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West Somerset Railway General Discussion

Discussion in 'Heritage Railways & Centres in the UK' started by gwr4090, Nov 15, 2007.

  1. jma1009

    jma1009 Well-Known Member

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    I would expect a reasonably competent board, such as one might expect the WSR plc board to be, to come up with a costed plan for 53808 to honour it's contractual commitments.

    And accept that it had no legal basis whatsoever to serve a Notice to Quit over Washford. And apologise.

    What we do know, and is freely available, is the Court proceedings regarding Crossville, that is not very edifying.

    I think that most of us would agree that the writing down in the 2 previous published accounts of the WSR plc were singularly influenced by getting rid of 44422, and partially avoiding in the accounts accurate and known costs for the provision for 53808's impending overhaul.

    Both had a significant effect on the accounts to enable someone to claim that he had got a £300,000 profit, and at the same time making the most disgusting remarks to Paul Whitehouse at a £187,000 cheque (or stamped sleeper) handover within days of the Notice to Quit being served on the SDRT February last year.

    Then we have a purge of volunteers without any recourse to usual policies or natural justice that is still ongoing.

    How and when is the WSR plc board going to honour it's significant contractual commitment to the overhaul of 53808?
     
    Last edited: Jun 19, 2021
  2. bluetrain

    bluetrain Member

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    I seem to recall suggestions that the £800K loss to £300K profit transformation was achieved partly by reducing the provision in the accounts for overhaul of No. 53808?

    I suspect that many WSR volunteers and supporters will have welcomed the autocratic new regime at the WSR plc in the hope that it could put an end to the feuding that had afflicted the railway for some years past. Instead of which it has started more feuds, particularly through its malevolence towards the S&DRT.

    But even if they abhor some of the actions of WSR leaders, it is entirely rational for WSR supporters to see the overriding priority as the survival of this fine railway, so I can well understand that many do not wish to "rock the boat". Even if were possible to depose the current leaders, would there be alternative leaders who are competent, able and willing to take over?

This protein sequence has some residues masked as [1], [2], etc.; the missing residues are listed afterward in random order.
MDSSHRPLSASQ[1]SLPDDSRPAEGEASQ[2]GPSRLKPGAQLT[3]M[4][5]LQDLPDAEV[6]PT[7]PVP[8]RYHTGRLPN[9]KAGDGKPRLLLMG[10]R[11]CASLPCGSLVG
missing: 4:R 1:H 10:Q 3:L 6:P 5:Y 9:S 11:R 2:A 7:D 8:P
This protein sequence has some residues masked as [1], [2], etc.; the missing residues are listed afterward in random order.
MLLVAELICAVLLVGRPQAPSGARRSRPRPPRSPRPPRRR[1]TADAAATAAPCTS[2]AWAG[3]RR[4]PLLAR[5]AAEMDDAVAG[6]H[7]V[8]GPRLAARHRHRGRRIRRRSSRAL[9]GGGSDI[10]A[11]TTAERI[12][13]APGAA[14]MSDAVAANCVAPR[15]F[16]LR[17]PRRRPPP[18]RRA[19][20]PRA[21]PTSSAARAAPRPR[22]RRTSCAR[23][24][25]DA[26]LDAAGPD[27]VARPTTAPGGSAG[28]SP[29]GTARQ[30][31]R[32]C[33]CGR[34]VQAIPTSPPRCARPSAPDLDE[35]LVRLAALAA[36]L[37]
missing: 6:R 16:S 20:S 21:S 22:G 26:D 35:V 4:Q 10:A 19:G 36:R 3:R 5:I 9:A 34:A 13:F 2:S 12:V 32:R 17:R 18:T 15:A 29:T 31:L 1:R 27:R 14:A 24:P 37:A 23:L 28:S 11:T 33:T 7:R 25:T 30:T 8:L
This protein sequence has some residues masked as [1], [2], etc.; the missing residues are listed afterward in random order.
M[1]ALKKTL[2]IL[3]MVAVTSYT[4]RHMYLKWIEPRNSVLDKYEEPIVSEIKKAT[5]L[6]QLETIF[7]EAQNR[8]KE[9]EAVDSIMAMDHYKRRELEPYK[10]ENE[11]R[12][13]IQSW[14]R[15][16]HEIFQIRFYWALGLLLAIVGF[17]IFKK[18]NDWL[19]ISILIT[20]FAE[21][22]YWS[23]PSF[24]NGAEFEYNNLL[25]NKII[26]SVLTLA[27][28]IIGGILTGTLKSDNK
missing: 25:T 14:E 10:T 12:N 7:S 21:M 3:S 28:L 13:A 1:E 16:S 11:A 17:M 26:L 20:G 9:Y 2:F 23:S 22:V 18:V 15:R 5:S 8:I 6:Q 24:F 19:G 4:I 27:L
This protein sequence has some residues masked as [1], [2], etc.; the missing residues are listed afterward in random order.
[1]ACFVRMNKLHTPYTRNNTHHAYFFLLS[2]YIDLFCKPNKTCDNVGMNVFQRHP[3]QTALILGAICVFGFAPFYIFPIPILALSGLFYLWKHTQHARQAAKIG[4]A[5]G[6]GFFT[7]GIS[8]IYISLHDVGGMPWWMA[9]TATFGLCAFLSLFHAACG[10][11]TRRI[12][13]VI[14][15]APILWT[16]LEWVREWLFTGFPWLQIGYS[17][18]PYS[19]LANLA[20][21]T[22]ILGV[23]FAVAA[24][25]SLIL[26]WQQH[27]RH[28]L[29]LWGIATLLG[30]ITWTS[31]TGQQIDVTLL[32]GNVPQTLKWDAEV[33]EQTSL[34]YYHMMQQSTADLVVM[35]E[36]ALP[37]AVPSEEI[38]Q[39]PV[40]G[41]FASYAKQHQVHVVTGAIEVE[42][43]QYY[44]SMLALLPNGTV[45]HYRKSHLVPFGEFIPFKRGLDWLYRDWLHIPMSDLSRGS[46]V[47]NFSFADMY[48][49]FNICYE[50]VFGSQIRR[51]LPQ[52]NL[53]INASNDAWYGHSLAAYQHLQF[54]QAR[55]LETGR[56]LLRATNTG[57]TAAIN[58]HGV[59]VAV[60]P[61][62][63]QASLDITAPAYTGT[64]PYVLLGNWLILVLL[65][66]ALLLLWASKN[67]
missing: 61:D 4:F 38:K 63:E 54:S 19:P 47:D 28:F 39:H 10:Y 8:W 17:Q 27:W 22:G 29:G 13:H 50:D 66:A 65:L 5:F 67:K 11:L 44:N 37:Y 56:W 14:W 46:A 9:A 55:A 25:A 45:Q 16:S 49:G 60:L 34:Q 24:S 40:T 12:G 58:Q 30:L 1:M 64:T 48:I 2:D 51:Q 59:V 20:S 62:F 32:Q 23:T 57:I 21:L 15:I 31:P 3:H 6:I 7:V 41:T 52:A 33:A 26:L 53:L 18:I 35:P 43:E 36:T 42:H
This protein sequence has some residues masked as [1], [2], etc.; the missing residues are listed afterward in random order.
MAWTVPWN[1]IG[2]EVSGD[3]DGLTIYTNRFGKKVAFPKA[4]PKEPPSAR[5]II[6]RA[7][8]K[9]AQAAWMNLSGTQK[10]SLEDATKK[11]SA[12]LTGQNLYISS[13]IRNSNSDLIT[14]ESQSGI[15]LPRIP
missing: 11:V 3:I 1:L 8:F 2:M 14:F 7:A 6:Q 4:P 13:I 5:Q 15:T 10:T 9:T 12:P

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  3. Monkey Magic

    Monkey Magic Part of the furniture

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    I am confused. On the one hand you want me to get involved and condemn me for not getting involved and on the other you tell me that I don't like it when someone disagrees with me, I ignore evidence etc etc. I'd have thought that if I am all the things you claim then I am the last person you would want being involved in the WSR. Afterall, there are already enough people involved in the WSR who hate people with different opinions, ignore evidence and who fail to consider other views and reconsider their views etc etc.

    If people involved with WSR choose to ignore NP because there are views that they don't like then that is their lookout.

    As for bullying, it isn't unusual for those who are not subject to bullying or toxic behaviour to think that it doesn't exist, but that doesn't mean that it isn't happening. It is one of the ways in which toxic cultures sustain themselves, through the repeated minimisation that the culture is toxic 'I don't see any bullying so there is no bullying', gaslighting the victims of the culture. The WSR is no different to any other toxic environment in that respect.

    You still haven't said what you've done to help to lead the WSR out of its present difficulties.

    The problem is that there may not be a boat to not rock if things continue the way they are going.

    There surely has to be a tipping point?
     
    Last edited: Jun 19, 2021